Forgive me for sounding like a crank, but it’s okay to totally ignore the Bitcoin rally.
Sure Bitcoin’s up over 1,400% this year (that’s as of the time I started typing) and its market capitalization now significantly exceeds that of Procter & Gamble, the best performing stock in Forbes’ first 100 years of existence. Despite Bitcoin’s boom, the digital currency just doesn’t seem to have any impact on the important financial issues of the day, whether that’s saving, borrowing, or conducting everyday transactions.
If Bitcoin doesn’t influence how you save, how you borrow, or how you transact, then maybe there’s no point paying attention to its staggering rise in 2017. Now might be a good time to push against fears of missing out (FOMO) on the rally, with good reason.
Does Bitcoin really impact your portfolio or your financial plans? When it comes to retirement there are two major, trillion-dollar themes for savers. Nearly a decade after the financial crisis, Americans are returning to the stock market in droves, having been generally underinvested since the 2008 carnage and the market’s bottoming a year later. As people return to the market, they’re doing so using low-cost index mutual funds or exchange-traded funds, instead of high-priced managers. Broadly speaking, this a big positive.
After all, the stock market’s 10%-plus annualized total return over the past 100-years, and a less impressive 7% annual return since December 1997, is the growing bedrock of America’s retirement system. Big-data tools now show savers how they can plan their finances to meet retirement and other financial goals with a few mouse clicks. Innovations like target-date funds and ETFs are creating new levels of precision when building these plans. All the while, fees are falling fast and Wall Street’s take is mired a steep decline. These trends are being driven by the BlackRocks, Vanguards and Fidelitys of the world, in addition to robo advisors such as Betterment and Wealthfront.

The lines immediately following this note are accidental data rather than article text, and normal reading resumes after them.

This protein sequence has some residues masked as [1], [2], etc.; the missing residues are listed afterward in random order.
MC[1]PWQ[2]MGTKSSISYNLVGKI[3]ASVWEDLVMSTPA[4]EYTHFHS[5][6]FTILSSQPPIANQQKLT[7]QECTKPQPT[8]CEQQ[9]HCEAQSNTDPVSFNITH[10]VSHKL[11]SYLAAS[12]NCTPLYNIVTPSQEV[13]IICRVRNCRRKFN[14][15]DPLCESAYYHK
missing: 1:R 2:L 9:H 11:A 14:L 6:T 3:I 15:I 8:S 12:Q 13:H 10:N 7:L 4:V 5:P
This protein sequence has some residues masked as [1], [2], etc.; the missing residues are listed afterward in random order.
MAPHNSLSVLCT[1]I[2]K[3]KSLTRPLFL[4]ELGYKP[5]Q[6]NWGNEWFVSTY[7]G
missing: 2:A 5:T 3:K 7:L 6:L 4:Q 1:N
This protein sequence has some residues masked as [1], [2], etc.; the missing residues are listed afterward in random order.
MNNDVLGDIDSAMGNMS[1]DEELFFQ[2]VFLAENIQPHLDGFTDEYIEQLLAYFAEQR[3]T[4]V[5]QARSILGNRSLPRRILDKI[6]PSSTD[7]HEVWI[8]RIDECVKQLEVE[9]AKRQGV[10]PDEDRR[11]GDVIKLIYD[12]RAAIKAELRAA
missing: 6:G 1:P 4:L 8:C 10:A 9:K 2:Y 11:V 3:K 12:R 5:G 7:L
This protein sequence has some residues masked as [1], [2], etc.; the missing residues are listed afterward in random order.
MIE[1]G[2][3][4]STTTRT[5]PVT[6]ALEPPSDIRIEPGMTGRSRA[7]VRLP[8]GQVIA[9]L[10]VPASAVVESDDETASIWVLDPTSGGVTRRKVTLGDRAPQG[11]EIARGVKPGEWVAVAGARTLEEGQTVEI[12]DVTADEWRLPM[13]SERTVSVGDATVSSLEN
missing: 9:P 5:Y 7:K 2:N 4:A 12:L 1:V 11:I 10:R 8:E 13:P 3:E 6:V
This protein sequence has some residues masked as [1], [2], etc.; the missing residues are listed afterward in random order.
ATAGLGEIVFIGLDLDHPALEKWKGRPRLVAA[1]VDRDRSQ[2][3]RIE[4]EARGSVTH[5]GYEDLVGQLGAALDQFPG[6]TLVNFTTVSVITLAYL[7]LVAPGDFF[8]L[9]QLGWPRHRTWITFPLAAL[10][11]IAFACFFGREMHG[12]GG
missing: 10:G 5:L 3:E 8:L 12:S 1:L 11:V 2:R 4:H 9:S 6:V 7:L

To all of this, Bitcoin is utterly non existent: It has no influence on stock market returns, it isn’t part of the fee-disruption equation, 401k plans tracking the S&P 500 are doing just fine this year despite missing on “crypto”.
There’s talk of a stock market bubble with each new record high, but some of the fastest-rising companies on the S&P 500, from Apple to Facebook and Amazon, are luring the most careful investors like Warren Buffett to Glen Kacher (read our exclusive profile) and Stanley Druckenmiller due to their fundamentals. We’ll hear from time-to-time about some hedge fund guy buying Bitcoin, and I’ve even written a story or two about the newest Bitcoin bull, but generally the smart money remains in non-crypto assets.
The S&P 500 trades at a price of 25-times earnings and it carries a dividend yield of about 2%; it’s not cheap by historical standards but anyone who entered the market in the early 1960s at a similarly expensive valuation and stuck with their plans through good and bad times would likely be enjoying a bountiful retirement. At Forbes’ 100th birthday party, Buffett predicted the Dow will exceed $1,000,000 by the time we turn 200, and that’s possibly the safest prediction he’s ever offered.
The same theme emerges in the big-short and long-term financial moves people have to make in their lives, for instance borrowing to buy a home, finance an education, or in making slightly smaller auto and big-ticket consumer purchases.